Health Mental Health

Just for laughs

Written by Fathima Simjee

Depression has been directly linked to serious illness. According to the WHO, people living with HIV/AIDS are 4.4 times more likely to be depressed. Every time we laugh our body releases a cocktail of chemicals and hormones which give us a feeling of happiness. This insert produced by Fathima Simjee tells the story of Alice Phiri, who has used laughter therapy to help her deal with her HIV positive status.



We all know how much better we feel after a good laugh ‘€¦. But recently it’€™s been discovered that laughter can actually heal our minds and our bodies.

These women are learning laughter yoga. This was started in India several years ago and helps manage stress, keep depression at bay and to cope with pain. Now it’€™s being used as therapy in hospitals, prisons and offices all over the world.

Alice Phiri is an hHIV positive domestic worker who was first introduced to laughter therapy by her employer.

I was depressed stressed and I had all the symptoms of someone who’€™s HIV positive but I didn’€™t want to accept it. I was suspecting that I was telling myself it couldn’€™t be that until a friend of mine Nina introduced me to laugh therapy.

Alice says she began feeling the positive effects of laughter immediately

So for the whole day when we were in the session I felt much better. I felt as if there was a weight lifted off my shoulders, because I felt joyous happy and free after the session.

Laughter gave me strength to go for HIV testing because I told myself that nothing could bring me down even if I was going to find out that I was HIV positive I was going to take it as if, I was going to accept it.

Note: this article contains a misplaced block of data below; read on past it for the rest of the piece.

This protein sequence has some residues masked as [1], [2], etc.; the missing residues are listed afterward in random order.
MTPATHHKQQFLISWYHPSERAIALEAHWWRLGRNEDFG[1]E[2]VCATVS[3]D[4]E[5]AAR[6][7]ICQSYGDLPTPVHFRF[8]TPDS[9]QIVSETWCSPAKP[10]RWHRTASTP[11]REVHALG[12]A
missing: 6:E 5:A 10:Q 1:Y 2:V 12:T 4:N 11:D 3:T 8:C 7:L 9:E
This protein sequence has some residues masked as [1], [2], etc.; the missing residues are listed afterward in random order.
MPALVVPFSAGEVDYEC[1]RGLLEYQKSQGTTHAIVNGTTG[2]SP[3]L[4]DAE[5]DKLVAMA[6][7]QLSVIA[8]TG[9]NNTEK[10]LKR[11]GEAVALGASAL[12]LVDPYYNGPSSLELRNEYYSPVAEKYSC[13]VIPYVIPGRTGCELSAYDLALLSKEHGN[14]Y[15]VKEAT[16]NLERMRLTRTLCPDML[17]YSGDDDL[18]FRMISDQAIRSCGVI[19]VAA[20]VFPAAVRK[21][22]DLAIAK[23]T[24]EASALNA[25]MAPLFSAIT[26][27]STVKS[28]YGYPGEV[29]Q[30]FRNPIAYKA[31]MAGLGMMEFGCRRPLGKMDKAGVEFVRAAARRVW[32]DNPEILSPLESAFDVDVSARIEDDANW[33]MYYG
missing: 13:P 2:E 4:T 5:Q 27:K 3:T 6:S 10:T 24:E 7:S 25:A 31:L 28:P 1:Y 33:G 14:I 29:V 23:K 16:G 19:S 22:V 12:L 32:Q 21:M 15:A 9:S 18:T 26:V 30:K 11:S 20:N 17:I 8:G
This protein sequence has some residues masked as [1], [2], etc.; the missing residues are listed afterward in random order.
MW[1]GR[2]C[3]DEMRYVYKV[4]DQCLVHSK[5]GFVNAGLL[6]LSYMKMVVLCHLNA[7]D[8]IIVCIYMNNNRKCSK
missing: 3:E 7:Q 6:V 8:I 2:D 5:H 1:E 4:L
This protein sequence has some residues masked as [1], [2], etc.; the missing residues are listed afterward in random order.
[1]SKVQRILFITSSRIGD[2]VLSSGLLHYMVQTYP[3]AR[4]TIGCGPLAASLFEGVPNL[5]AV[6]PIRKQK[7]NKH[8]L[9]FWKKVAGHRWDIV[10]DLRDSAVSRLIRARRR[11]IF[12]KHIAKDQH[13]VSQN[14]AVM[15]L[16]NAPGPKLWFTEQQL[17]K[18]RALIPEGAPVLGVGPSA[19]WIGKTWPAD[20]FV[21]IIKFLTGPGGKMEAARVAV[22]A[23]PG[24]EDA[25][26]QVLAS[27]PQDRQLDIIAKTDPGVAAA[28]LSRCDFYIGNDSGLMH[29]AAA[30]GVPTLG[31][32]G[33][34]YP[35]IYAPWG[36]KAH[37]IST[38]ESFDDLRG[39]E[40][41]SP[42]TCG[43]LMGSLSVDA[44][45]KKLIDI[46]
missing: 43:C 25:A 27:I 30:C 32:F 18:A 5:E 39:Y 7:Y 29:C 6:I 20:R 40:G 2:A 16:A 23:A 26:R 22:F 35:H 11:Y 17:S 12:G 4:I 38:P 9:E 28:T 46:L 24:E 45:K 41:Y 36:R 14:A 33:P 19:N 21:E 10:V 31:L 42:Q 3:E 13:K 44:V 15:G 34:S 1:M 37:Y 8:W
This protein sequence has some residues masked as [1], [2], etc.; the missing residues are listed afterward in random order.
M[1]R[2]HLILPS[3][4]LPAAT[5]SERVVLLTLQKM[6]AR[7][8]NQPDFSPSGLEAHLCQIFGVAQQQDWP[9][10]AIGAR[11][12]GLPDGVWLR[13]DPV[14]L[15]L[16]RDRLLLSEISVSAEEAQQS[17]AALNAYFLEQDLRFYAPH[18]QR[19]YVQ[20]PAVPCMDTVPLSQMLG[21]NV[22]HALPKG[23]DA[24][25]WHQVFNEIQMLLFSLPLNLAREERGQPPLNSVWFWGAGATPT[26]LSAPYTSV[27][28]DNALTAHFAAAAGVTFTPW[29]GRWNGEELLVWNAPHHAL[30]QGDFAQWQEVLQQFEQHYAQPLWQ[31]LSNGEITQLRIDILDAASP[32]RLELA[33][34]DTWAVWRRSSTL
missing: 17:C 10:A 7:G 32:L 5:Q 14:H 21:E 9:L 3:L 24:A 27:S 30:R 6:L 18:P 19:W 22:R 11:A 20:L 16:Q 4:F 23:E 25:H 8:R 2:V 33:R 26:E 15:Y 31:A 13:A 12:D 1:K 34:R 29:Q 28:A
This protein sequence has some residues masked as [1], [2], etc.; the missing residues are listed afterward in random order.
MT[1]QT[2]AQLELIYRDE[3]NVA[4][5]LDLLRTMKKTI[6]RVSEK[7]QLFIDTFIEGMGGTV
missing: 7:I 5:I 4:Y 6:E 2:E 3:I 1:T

So the time I was waiting for my results the counsellor was expecting, maybe most of the people when they are told their results they cry. When she told me my results I was laughing. She asked me why are you laughing I said what are you expecting me to do. She said no, you are supposed to cry or something. I said if I cry it won’€™t me, it will stress me more.

She uses laughter therapy daily, even when she takes her ARV’€™s.

There are some times when I get tired, because two times a day you have to take those tablets so sometimes I get tired of taking them, I will be very low, and say today I won’€™t take them. But there are some laughter therapies that help me to take my meds. There is a pill therapy that I use to take my meds. Or I will just go to mirror and say whose this fat lady in the mirror, because when I was sick I was very thin, and then I laugh about that it helps me a lot.

Laughter therapy has given Alice courage and helps her cope differently with her status to other HIV positive people.

You can see when you are in the room with those aids patients who have done laughter their utmost fear is different. They are happy, you can see that they are free they are even free to tell people, its 9 o’€™clock remind me to take my medicine, but with others you can see that they are scared to be known that they are HIV positive.

Alice strongly believes that laugh therapy can be used to help other HIV positive people in South Africa, because whilst laughter might not be the best medicine, it is certainly one that is too good to ignore.

About the author

Fathima Simjee

Fathima Simjee is a television journalist with Health-e News. You can follow her on Twitter @FatzSimjee

Leave a Comment